I was a child during the 1970s. Like many of my peers, even though I did not know what they meant, I learned some words from the TRT news bulletin, like anarchist, Marxist-Leninist, clashes and so on.
Regarding the foreign news, these words were mostly from a place called Lebanon. Every person who was a child in this country during the 1970s is familiar with words like Lebanon, Phalanges, Gemayel and Palestinians. A childhood friend of mine recently asked me something that made me smile. The question was, “Hey, look, I remember the word ‘Phalanges’ from my childhood but what does it mean, really?”
During those days, when I was misbehaving and creating problems at home, my father used to tell me, “You turned the house into Lebanon.” I did not understand what he meant, but I knew that I did something wrong.
During the 1990s, the image of Lebanon in the eyes of Turkish society was not very positive, either. This time the words were changed and we started to hear about “Beqa’a” being the safe haven of the Kurdistan Workers’ Party (PKK). In those days, relations between Lebanon and Turkey were almost nonexistent.
When I went to Lebanon for first time in my life, it was right after the first Qana massacre in 1996. The Israeli army bombed a UN refugee camp, where 106 people, mostly children, were killed.
While I was visiting Qana, a UN soldier, after learning my nationality, told me something that really hurt me.
“Look, there was a newborn baby here. We witnessed its birth, but it died in the shelling. Do you know how it was possible for Israeli planes to come to here and do that? It is thanks to Turkey. You are training them for those kinds of flights.”
Well, to tell him that Israeli warplanes would be able to fly anyway, even if they were not given a place in Turkey, would not mean anything. He was so sad, even giving the impression that he was under the heavy effects of the trauma that he witnessed.
But the story started to change in the second half of the 2000s. Turkey started to improve its relations with its neighbors, first Syria, but it also treated Lebanon as an immediate neighbor.
Bilateral relations, once upon a time next to nothing, started to improve very rapidly. Turkey, which had been just “observing” the developments on the ground and trying to stay away from all parties in Lebanon, started to get actively involved in the issues. It established relations with all parties and sects in Lebanon to the extent that Ankara was very active in the establishment of the current government.
After the abolishment of visa requirements, relations between people started to improve rapidly. I was recently in Lebanon and when I was returning to Turkey, there were two newlywed couples on our plane with their wedding dresses. I have been told that it was almost a tradition to spend their honeymoon in Turkey. Turks are also interested in Lebanon, and Turkish is one of the languages that you hear in the streets. I have to add that my daughter, who is just 16 years old, is living and studying in Beirut. I would never have sent her there if the relations had not reached this level.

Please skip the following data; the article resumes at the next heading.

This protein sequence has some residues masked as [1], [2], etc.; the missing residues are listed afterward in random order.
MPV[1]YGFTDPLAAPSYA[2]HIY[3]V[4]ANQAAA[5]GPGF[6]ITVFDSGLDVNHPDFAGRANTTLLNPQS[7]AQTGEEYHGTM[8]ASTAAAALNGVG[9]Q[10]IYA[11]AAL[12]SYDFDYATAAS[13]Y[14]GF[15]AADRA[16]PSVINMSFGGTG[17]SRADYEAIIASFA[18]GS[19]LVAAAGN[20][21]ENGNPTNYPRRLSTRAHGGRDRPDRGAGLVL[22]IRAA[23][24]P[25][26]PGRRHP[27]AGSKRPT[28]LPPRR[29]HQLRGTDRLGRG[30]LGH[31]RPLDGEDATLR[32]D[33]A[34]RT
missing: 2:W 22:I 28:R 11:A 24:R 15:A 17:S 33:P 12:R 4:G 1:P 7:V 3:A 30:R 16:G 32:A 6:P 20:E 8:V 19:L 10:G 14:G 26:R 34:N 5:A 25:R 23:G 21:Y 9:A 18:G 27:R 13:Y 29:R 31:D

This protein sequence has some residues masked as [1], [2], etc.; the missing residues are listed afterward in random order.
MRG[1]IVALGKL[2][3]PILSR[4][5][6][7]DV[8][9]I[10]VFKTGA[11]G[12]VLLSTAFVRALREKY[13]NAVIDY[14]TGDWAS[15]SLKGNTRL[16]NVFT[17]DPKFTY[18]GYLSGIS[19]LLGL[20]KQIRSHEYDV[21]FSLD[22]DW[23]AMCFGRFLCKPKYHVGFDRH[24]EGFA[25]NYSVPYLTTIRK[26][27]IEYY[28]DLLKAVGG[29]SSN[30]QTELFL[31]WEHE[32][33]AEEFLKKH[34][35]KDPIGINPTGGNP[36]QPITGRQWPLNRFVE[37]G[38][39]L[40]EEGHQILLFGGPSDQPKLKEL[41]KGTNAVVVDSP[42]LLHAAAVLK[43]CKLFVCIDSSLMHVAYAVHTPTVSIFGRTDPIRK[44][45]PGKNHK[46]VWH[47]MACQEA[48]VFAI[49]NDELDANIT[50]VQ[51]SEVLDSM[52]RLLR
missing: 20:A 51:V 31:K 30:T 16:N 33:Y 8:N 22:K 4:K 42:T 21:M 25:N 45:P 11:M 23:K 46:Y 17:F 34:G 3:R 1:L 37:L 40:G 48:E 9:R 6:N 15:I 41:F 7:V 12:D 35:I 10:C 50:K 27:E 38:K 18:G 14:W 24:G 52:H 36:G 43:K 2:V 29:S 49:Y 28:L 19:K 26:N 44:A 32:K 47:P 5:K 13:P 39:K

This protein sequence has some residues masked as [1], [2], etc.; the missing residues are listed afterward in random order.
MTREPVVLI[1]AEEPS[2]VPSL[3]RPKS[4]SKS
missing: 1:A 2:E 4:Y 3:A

On the political level, all indications of the approaching governmental crisis were there and anyone who learned that I am from Turkey asked me if there was a formula that Turkey could provide in order to solve the crisis. Expectations from Turkey are extremely high and, interestingly, from all the parties and sects in Lebanon. All of them thought that Ankara was actually siding with them against their rivals. When I saw this huge appreciation and love, I was unable to prevent myself from thinking that in the past Arabs misunderstood Turkey in a negative way, but now they misunderstand Turkey in a very positive way and Lebanon is the place where this misunderstanding is the strongest.
For example, I even heard that the Lebanese Air Force, which actually cannot be considered to exist, has been trained in Turkey and that there were many Lebanese pilots and planes in Turkey, which is just a dream because when this rumor started, the military cooperation agreement between Turkey and Lebanon had not been ratified yet.
However, I do believe in ethics and responsibility in international relations. It is Turkey’s responsibility and duty to get involved in the current crisis in Lebanon. Also, Turkey knows very well that that this recent crisis will have many repercussions in the Middle East, which is our home.